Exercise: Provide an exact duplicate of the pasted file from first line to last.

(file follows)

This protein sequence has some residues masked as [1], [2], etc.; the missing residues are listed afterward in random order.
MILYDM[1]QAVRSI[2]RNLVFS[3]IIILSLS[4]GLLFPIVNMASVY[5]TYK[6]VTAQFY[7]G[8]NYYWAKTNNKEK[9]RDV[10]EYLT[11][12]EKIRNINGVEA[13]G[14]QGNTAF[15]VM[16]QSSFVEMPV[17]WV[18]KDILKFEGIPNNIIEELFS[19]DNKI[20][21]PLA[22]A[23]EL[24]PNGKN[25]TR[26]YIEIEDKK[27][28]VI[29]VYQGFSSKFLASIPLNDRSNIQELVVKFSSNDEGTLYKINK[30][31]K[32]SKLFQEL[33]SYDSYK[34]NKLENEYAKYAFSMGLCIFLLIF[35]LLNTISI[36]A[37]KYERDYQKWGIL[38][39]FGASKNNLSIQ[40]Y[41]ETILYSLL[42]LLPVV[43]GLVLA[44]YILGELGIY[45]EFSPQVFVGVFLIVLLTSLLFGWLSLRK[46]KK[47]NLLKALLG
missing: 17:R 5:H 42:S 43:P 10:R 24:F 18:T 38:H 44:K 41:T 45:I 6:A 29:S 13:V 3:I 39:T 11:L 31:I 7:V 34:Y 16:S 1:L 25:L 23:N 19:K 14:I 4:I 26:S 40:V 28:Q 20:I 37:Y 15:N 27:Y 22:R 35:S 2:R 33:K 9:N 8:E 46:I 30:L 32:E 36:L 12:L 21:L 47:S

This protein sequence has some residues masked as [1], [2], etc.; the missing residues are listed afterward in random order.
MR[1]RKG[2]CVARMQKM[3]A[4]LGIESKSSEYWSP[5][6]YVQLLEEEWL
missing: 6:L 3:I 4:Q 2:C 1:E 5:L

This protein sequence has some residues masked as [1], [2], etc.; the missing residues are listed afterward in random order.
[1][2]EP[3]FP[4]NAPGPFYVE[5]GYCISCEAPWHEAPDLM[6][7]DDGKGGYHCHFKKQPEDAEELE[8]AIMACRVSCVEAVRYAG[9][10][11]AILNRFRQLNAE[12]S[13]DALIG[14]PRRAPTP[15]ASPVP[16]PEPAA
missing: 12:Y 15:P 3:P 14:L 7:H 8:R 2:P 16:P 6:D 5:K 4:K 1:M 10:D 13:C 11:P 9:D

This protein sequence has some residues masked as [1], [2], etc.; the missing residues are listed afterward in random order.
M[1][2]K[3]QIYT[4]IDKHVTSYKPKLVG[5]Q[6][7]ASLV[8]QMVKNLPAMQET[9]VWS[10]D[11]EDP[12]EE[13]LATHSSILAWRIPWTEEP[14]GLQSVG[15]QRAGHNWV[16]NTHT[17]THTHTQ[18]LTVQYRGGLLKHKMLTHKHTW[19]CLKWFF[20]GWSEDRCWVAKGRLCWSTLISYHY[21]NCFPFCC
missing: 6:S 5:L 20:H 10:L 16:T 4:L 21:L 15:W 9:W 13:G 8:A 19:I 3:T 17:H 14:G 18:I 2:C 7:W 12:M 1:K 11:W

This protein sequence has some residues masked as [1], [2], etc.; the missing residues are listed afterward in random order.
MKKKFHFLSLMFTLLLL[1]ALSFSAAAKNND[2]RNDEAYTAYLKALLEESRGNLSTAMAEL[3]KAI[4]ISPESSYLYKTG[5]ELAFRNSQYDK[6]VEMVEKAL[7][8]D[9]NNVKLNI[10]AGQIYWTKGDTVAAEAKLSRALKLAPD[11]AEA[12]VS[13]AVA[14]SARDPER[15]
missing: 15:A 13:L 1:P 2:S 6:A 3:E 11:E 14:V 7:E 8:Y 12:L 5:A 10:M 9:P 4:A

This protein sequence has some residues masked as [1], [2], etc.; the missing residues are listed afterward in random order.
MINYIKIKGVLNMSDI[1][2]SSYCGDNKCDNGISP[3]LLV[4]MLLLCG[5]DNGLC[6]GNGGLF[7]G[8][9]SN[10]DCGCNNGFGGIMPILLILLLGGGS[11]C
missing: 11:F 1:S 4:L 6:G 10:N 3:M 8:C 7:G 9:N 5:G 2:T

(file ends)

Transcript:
This protein sequence has some residues masked as [1], [2], etc.; the missing residues are listed afterward in random order.
MILYDM[1]QAVRSI[2]RNLVFS[3]IIILSLS[4]GLLFPIVNMASVY[5]TYK[6]VTAQFY[7]G[8]NYYWAKTNNKEK[9]RDV[10]EYLT[11][12]EKIRNINGVEA[13]G[14]QGNTAF[15]VM[16]QSSFVEMPV[17]WV[18]KDILKFEGIPNNIIEELFS[19]DNKI[20][21]PLA[22]A[23]EL[24]PNGKN[25]TR[26]YIEIEDKK[27][28]VI[29]VYQGFSSKFLASIPLNDRSNIQELVVKFSSNDEGTLYKINK[30][31]K[32]SKLFQEL[33]SYDSYK[34]NKLENEYAKYAFSMGLCIFLLIF[35]LLNTISI[36]A[37]KYERDYQKWGIL[38][39]FGASKNNLSIQ[40]Y[41]ETILYSLL[42]LLPVV[43]GLVLA[44]YILGELGIY[45]EFSPQVFVGVFLIVLLTSLLFGWLSLRK[46]KK[47]NLLKALLG
missing: 17:R 5:H 42:S 43:P 10:R 24:F 18:T 38:H 44:K 41:T 45:I 6:A 29:S 13:V 3:I 39:T 11:L 31:I 7:V 34:Y 16:S 1:L 25:L 23:N 19:K 14:I 4:I 26:S 40:V 28:Q 20:I 37:Y 15:N 27:Y 22:R 35:S 2:R 33:K 9:N 8:E 46:I 30:L 32:E 36:L 12:L 21:L 47:S

This protein sequence has some residues masked as [1], [2], etc.; the missing residues are listed afterward in random order.
MR[1]RKG[2]CVARMQKM[3]A[4]LGIESKSSEYWSP[5][6]YVQLLEEEWL
missing: 6:L 3:I 4:Q 2:C 1:E 5:L

This protein sequence has some residues masked as [1], [2], etc.; the missing residues are listed afterward in random order.
[1][2]EP[3]FP[4]NAPGPFYVE[5]GYCISCEAPWHEAPDLM[6][7]DDGKGGYHCHFKKQPEDAEELE[8]AIMACRVSCVEAVRYAG[9][10][11]AILNRFRQLNAE[12]S[13]DALIG[14]PRRAPTP[15]ASPVP[16]PEPAA
missing: 12:Y 15:P 3:P 14:L 7:H 8:R 2:P 16:P 6:D 5:K 4:K 1:M 10:D 13:C 11:P 9:D

This protein sequence has some residues masked as [1], [2], etc.; the missing residues are listed afterward in random order.
M[1][2]K[3]QIYT[4]IDKHVTSYKPKLVG[5]Q[6][7]ASLV[8]QMVKNLPAMQET[9]VWS[10]D[11]EDP[12]EE[13]LATHSSILAWRIPWTEEP[14]GLQSVG[15]QRAGHNWV[16]NTHT[17]THTHTQ[18]LTVQYRGGLLKHKMLTHKHTW[19]CLKWFF[20]GWSEDRCWVAKGRLCWSTLISYHY[21]NCFPFCC
missing: 6:S 5:L 20:H 10:L 16:T 4:L 21:L 15:W 9:W 13:G 8:A 19:I 3:T 17:H 14:G 18:I 2:C 7:W 12:M 1:K 11:W

This protein sequence has some residues masked as [1], [2], etc.; the missing residues are listed afterward in random order.
MKKKFHFLSLMFTLLLL[1]ALSFSAAAKNND[2]RNDEAYTAYLKALLEESRGNLSTAMAEL[3]KAI[4]ISPESSYLYKTG[5]ELAFRNSQYDK[6]VEMVEKAL[7][8]D[9]NNVKLNI[10]AGQIYWTKGDTVAAEAKLSRALKLAPD[11]AEA[12]VS[13]AVA[14]SARDPER[15]
missing: 15:A 13:L 1:P 2:S 6:A 3:E 11:E 14:V 7:E 8:Y 12:L 5:A 10:M 9:P 4:A

This protein sequence has some residues masked as [1], [2], etc.; the missing residues are listed afterward in random order.
MINYIKIKGVLNMSDI[1][2]SSYCGDNKCDNGISP[3]LLV[4]MLLLCG[5]DNGLC[6]GNGGLF[7]G[8][9]SN[10]DCGCNNGFGGIMPILLILLLGGGS[11]C
missing: 11:F 1:S 4:L 6:G 10:N 3:M 8:C 7:G 9:N 5:G 2:T